39+ Chögyam Trungpa Quotes About Wisdom

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Chögyam Trungpa was a renowned Tibetan Buddhist teacher and meditation master who fled his homeland in 1959 during the Chinese invasion. He went on to found the Naropa Institute in Boulder, Colorado – one of the first Buddhist universities in North America. His teachings and quote have been highly influential and continue to inspire people across the globe.


  • “If you don’t have any shadows, you’re not in the light.”

This Chögyam Trungpa quote is one of my favorites because it is so simple yet profound. It reminds us that even in our most difficult moments, we are still connected to the light of love and compassion. We all have shadows – it’s part of being human. But instead of running away from our darkness, we can use it as a gateway to awakening.


“The truth will set you free, but first, it will make you miserable.”

Another great Chögyam Trungpa quote that I think is very relevant in today’s world. So often, we try to avoid the truth because it is painful or scary. But as this quote suggests, facing the truth head-on can ultimately lead us to freedom.


Motivational Chögyam Trungpa Quotes About Wisdom

  • Becoming awake involves seeing our confusion more clearly.
  • Becoming “awake” consists in seeing our confusion more clearly.
  • A great deal of chaos in the world occurs because people don’t appreciate themselves.
  • Enlightenment is the ego’s ultimate disappointment.
  • The essence of warriorship, or the essence of human bravery, is refusing to give up on anyone or anything.
  • To be a spiritual warrior, one must have a broken heart; without a broken heart and a sense of tenderness and vulnerability, your warriorship is untrustworthy.
  • The bad news is you’re falling through the air nothing to hang on to, no parachute. The good news is, there’s no ground.
  • It is of utmost importance to realize that the warrior’s approach should be simple-minded sometimes, very simple and straightforward.
  • The ideal of warriorship is that the warrior should be sad and tender. Because of that, the warrior can be fearless as well.
  • Absolute fearlessness is the product of tenderness.
  • We must begin our practice by walking the narrow path of simplicity, the Hinayana path before we can walk upon the open highway of compassionate action, the Mahayana path.
  • Life situations’ complexities are not as complicated as we tend to experience them.
  • Hold the sadness and pain of samsara in your heart and, simultaneously, the power and vision of the Great Eastern Sun. Then the warrior can make a proper cup of tea.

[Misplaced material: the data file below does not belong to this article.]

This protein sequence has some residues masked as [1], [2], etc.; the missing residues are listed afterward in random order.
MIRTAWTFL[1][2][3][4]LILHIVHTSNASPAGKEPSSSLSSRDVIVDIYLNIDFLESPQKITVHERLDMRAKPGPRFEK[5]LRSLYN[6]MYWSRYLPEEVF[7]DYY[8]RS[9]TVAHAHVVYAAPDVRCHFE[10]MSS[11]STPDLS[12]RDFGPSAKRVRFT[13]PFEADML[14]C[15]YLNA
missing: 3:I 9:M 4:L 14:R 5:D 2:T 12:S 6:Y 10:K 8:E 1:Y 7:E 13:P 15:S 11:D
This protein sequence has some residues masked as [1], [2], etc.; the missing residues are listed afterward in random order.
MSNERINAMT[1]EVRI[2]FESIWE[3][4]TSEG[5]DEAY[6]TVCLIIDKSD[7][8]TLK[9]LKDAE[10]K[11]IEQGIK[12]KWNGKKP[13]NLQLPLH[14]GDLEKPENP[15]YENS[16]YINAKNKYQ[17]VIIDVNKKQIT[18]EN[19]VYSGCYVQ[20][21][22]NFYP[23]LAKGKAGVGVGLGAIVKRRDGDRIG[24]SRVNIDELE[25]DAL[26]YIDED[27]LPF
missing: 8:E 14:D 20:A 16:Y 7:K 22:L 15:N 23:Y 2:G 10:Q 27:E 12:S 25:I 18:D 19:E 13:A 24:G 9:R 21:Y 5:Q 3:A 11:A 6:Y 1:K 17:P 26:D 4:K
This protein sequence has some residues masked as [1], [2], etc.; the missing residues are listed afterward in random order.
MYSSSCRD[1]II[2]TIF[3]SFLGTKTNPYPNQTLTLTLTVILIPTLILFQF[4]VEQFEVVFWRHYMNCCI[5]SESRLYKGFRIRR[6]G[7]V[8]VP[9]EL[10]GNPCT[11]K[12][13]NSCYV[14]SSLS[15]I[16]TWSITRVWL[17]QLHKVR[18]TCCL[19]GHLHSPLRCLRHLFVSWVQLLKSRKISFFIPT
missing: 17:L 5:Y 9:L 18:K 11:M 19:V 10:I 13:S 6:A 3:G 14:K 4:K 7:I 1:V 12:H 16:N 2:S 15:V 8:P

• As long as a person is involved in warfare, trying to defend or attack, his action is not sacred; it is mundane, dualistic, and a battlefield situation.
  • Everyone loves something, even if it’s only tortillas.
  • Everyone loves something, even if it’s only tortillas.
  • Compassion is not having any hesitation to reflect your light on things.
  • So let the phenomena play. Let the wonders make fools of themselves by themselves. This is the approach.
  • If you must begin, go all the way because if you start and quit, the unfinished business you left behind begins to haunt you all the time.
  • Walking the spiritual path properly is subtle; it is not something to jump into naively.
  • We are always in transition. If you can just relax with that, you’ll have no problem.
  • Too often, people think that solving the world’s problems is based on conquering the earth rather than touching the earth, touching the ground.
  • As in music, when we hear the crescendo building, suddenly, if the music stops, we begin to listen to the silence as part of the music.
  • In the garden of gentle sanity, may you be bombarded by coconuts of wakefulness?
  • No matter the practice or teaching, the ego loves to wait in ambush to appropriate spirituality for survival and gain.
  • Delight in itself is the approach of sanity. Delight is to open our eyes to the reality of the situation rather than siding with this or that point of view.
  • Putting on shoes is more accessible than wrapping the earth in leather.
  • To be a warrior is to learn to be genuine in every moment of your life.
  • There are times to cultivate and create when you nurture your world and give birth to new ideas and ventures.
  • That combination of love affair and loneliness enables the warrior to constantly reach out to help others.
  • By renouncing his private world, the warrior discovers a greater universe and a fuller and fuller broken heart. This is not something to feel wrong about; it is a cause for rejoicing.
  • The bad news is you’re falling through the air nothing to hang on to, no parachute. The good news is there’s no ground.
  • Enlightenment is permanent because we have not produced it; we have merely discovered it.
  • Sanity lies between the inhibitions of conventional morality and the looseness of the extreme impulse.
  • Meditation practice is a way of making friends with ourselves. Whether we are worthy or unworthy that’s not the point.
  • Talking non-thinker, thinking non-talker.
  • When you express gentleness and precision in your environment, absolute brilliance and power can descend into that situation.
  • “We cannot change the way the world is, but by opening ourselves to the world as it is, we may find that gentleness, decency and bravery are available – not only to us, but to all human beings.”
  • That is the definition of bravery, not being afraid of yourself.
  • We have to face our fear, look at it, study it, work with it, and practice meditation with it.


Chögyam Trungpa Rinpoche was a Tibetan abbot and founder of Shambhala International. He was born in 1940 in Kahm, Tibet, and died in 1987 in Halifax, Nova Scotia. His organization disseminated Buddhist teachings, especially the practice of meditation.

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